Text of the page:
Alpha pinene is one of a pair of similar terpenes (the other is its twin, Beta pinene) present in marijuana which add to its distinctive odor and flavor. Pinenes seem to work in concert with other chemicals in cannabis sativa to moderate the plant’s effect on the human body.
Alpha pinene is present in many plants, most notably species of pine trees all over the world. Alpha pinene is present in rosemary, cedar, eucalyptus oil, mandarin oranges, and myriad other plants.
Alpha pinene, along with its twin Beta pinene, is common in turpentine, which is distilled from pine trees. Turpentine has been used for thousands of years as a paint solvent, detergent and medicine. Alpha Pinene is also used in tiny quantities as a flavoring agent in food.
Turpentine — which contains several other terpenes — is poisonous if ingested or inhaled as vapor, though it was used this way medicinally in the past. It’s only current medical use is as a pain-relieving joint salve for rheumatoid arthritis patients. Terpenes in their pure form also have an antimicrobial effect.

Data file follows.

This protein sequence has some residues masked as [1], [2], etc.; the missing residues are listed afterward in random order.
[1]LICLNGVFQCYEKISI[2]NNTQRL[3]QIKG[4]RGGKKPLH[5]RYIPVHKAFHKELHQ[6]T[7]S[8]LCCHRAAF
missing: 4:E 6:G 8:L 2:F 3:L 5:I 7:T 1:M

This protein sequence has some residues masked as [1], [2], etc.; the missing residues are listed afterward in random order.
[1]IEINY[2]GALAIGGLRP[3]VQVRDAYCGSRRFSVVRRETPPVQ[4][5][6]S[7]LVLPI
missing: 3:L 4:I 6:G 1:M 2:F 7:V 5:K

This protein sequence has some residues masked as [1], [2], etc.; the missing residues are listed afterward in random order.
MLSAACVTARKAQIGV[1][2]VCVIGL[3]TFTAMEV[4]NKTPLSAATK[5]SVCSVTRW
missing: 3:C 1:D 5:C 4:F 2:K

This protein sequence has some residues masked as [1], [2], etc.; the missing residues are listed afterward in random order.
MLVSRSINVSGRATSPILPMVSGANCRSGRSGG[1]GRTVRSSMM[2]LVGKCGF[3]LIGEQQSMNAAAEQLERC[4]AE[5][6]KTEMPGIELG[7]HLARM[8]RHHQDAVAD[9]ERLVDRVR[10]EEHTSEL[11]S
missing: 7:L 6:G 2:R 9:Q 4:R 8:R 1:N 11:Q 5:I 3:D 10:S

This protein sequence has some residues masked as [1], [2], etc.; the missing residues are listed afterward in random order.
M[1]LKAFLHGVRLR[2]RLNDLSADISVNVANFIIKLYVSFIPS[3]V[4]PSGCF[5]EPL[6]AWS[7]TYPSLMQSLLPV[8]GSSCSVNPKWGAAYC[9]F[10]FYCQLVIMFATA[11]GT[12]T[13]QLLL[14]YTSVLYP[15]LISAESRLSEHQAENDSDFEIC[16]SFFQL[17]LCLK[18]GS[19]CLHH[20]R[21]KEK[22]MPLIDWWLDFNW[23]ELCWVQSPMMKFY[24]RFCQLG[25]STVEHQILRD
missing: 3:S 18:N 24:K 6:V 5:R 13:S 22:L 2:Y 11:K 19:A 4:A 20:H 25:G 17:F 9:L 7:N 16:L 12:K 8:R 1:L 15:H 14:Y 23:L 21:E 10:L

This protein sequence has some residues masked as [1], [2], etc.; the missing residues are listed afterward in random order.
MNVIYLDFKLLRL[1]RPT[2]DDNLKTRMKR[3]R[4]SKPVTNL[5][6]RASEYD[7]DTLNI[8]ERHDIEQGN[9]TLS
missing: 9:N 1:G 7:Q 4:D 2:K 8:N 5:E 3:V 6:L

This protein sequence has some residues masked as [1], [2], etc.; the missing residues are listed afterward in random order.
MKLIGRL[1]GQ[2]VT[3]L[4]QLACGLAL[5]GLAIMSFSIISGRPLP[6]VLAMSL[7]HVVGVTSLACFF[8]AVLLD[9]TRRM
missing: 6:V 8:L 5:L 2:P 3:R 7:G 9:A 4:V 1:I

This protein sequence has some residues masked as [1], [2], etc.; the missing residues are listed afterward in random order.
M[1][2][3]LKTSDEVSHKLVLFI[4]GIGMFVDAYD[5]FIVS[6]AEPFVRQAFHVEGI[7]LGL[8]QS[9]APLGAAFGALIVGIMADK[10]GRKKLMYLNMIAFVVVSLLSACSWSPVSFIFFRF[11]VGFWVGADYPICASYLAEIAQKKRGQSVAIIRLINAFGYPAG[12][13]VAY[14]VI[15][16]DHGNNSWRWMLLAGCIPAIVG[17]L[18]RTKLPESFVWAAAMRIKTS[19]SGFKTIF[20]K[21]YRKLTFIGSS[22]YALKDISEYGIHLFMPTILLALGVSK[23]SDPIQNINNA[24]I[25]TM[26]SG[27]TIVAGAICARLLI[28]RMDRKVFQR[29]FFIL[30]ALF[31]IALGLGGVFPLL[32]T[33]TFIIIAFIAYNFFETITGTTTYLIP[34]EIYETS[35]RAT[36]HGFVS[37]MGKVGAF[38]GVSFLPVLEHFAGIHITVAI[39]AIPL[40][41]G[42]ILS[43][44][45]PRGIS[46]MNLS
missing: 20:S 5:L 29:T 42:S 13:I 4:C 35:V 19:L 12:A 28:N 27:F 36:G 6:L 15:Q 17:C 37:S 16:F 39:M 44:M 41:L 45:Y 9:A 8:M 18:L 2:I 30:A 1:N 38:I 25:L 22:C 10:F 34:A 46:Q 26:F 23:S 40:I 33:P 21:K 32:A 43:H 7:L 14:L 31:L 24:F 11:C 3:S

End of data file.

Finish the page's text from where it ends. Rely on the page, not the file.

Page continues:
The concentrations of pinene in whole marijuana — as in rosemary or other plants — are so low they are benign.
We know a lot about the effects of concentrated pinenes in the form of turpentine because researchers have studied the substance in industrial workers from a safety and toxicology angle. By testing metabolites in the urine of, for example, sawmill workers, researchers have been able to partially reverse-engineer the process by which the body breaks down pinenes.
Scientists know little about how Alpha pinene works in synergy with Delta-9 tetrahydrocannabinol (THC) and cannabidiol (CBD) — the two most potent and most-scrutinized chemicals in cannabis. But, there is evidence the so-called “entourage effect” of Alpha pinene and the other terpenes in marijuana modify the effect of THC and CBD in important ways.
Alpha pinene, on a chemical level, is made of hydrogen and carbon. It’s structured in such a way that the shape of the molecule is a mirror image of its twin Beta pinene. The two are found in similar plants and have similar effects.
Alpha Pinene References
“Alpha-Pinene Compound Summary”
National Center for Biotechnology Information
National Institutes of Health; U.S. National Library of Medicine
“Biological activities of α-pinene and β-pinene enantiomers”
AC DaSilva et al
“Alpha Pinene” (a collection of toxicology studies related to the chemical)
U.S. National Library of Medicine